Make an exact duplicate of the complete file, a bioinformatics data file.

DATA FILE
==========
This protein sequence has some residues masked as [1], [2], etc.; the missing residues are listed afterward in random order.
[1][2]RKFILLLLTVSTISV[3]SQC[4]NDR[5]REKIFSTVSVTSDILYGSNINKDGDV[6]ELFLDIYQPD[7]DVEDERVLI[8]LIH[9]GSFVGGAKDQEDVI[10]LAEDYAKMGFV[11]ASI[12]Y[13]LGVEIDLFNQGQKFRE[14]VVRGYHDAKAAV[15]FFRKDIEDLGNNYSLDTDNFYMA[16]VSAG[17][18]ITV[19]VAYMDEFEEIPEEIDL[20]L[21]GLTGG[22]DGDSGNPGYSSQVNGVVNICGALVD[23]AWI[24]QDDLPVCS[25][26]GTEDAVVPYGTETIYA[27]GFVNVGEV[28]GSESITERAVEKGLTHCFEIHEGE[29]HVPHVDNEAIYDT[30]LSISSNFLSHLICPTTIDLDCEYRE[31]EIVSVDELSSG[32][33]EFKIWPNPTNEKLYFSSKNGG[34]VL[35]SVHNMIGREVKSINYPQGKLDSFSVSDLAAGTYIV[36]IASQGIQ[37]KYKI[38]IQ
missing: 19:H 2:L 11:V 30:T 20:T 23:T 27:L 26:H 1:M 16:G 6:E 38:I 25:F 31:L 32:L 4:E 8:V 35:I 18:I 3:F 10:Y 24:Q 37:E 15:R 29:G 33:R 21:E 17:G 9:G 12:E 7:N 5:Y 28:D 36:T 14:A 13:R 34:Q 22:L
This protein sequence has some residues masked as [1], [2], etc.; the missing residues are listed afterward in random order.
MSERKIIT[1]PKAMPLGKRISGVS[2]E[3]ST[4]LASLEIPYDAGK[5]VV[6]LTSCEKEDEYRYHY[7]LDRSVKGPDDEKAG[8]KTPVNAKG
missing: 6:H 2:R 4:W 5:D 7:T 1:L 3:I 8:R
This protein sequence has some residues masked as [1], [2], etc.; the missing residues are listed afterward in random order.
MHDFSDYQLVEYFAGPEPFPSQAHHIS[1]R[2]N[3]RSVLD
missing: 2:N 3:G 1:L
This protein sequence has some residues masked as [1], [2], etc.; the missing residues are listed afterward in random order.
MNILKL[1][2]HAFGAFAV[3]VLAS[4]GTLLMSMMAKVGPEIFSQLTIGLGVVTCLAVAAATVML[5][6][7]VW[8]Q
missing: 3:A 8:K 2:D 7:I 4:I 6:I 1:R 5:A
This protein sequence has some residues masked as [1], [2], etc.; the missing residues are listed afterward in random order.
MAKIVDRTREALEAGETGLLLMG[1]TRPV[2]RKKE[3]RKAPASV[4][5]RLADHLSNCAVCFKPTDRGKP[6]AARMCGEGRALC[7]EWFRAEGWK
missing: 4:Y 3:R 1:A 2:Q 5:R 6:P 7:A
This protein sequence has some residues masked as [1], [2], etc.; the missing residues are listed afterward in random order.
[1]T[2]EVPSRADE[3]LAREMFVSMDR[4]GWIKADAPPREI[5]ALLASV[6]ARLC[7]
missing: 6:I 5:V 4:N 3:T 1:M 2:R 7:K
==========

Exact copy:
This protein sequence has some residues masked as [1], [2], etc.; the missing residues are listed afterward in random order.
[1][2]RKFILLLLTVSTISV[3]SQC[4]NDR[5]REKIFSTVSVTSDILYGSNINKDGDV[6]ELFLDIYQPD[7]DVEDERVLI[8]LIH[9]GSFVGGAKDQEDVI[10]LAEDYAKMGFV[11]ASI[12]Y[13]LGVEIDLFNQGQKFRE[14]VVRGYHDAKAAV[15]FFRKDIEDLGNNYSLDTDNFYMA[16]VSAG[17][18]ITV[19]VAYMDEFEEIPEEIDL[20]L[21]GLTGG[22]DGDSGNPGYSSQVNGVVNICGALVD[23]AWI[24]QDDLPVCS[25][26]GTEDAVVPYGTETIYA[27]GFVNVGEV[28]GSESITERAVEKGLTHCFEIHEGE[29]HVPHVDNEAIYDT[30]LSISSNFLSHLICPTTIDLDCEYRE[31]EIVSVDELSSG[32][33]EFKIWPNPTNEKLYFSSKNGG[34]VL[35]SVHNMIGREVKSINYPQGKLDSFSVSDLAAGTYIV[36]IASQGIQ[37]KYKI[38]IQ
missing: 19:H 2:L 11:V 30:T 20:T 23:T 27:L 26:H 1:M 16:G 6:E 38:I 25:F 31:L 32:L 4:E 8:V 35:I 18:I 3:F 10:Y 24:Q 37:E 15:R 29:G 33:R 21:E 17:G 9:G 12:E 7:N 5:Y 28:D 36:T 14:A 13:R 34:Q 22:L
This protein sequence has some residues masked as [1], [2], etc.; the missing residues are listed afterward in random order.
MSERKIIT[1]PKAMPLGKRISGVS[2]E[3]ST[4]LASLEIPYDAGK[5]VV[6]LTSCEKEDEYRYHY[7]LDRSVKGPDDEKAG[8]KTPVNAKG
missing: 6:H 2:R 4:W 5:D 7:T 1:L 3:I 8:R
This protein sequence has some residues masked as [1], [2], etc.; the missing residues are listed afterward in random order.
MHDFSDYQLVEYFAGPEPFPSQAHHIS[1]R[2]N[3]RSVLD
missing: 2:N 3:G 1:L
This protein sequence has some residues masked as [1], [2], etc.; the missing residues are listed afterward in random order.
MNILKL[1][2]HAFGAFAV[3]VLAS[4]GTLLMSMMAKVGPEIFSQLTIGLGVVTCLAVAAATVML[5][6][7]VW[8]Q
missing: 3:A 8:K 2:D 7:I 4:I 6:I 1:R 5:A
This protein sequence has some residues masked as [1], [2], etc.; the missing residues are listed afterward in random order.
MAKIVDRTREALEAGETGLLLMG[1]TRPV[2]RKKE[3]RKAPASV[4][5]RLADHLSNCAVCFKPTDRGKP[6]AARMCGEGRALC[7]EWFRAEGWK
missing: 4:Y 3:R 1:A 2:Q 5:R 6:P 7:A
This protein sequence has some residues masked as [1], [2], etc.; the missing residues are listed afterward in random order.
[1]T[2]EVPSRADE[3]LAREMFVSMDR[4]GWIKADAPPREI[5]ALLASV[6]ARLC[7]
missing: 6:I 5:V 4:N 3:T 1:M 2:R 7:K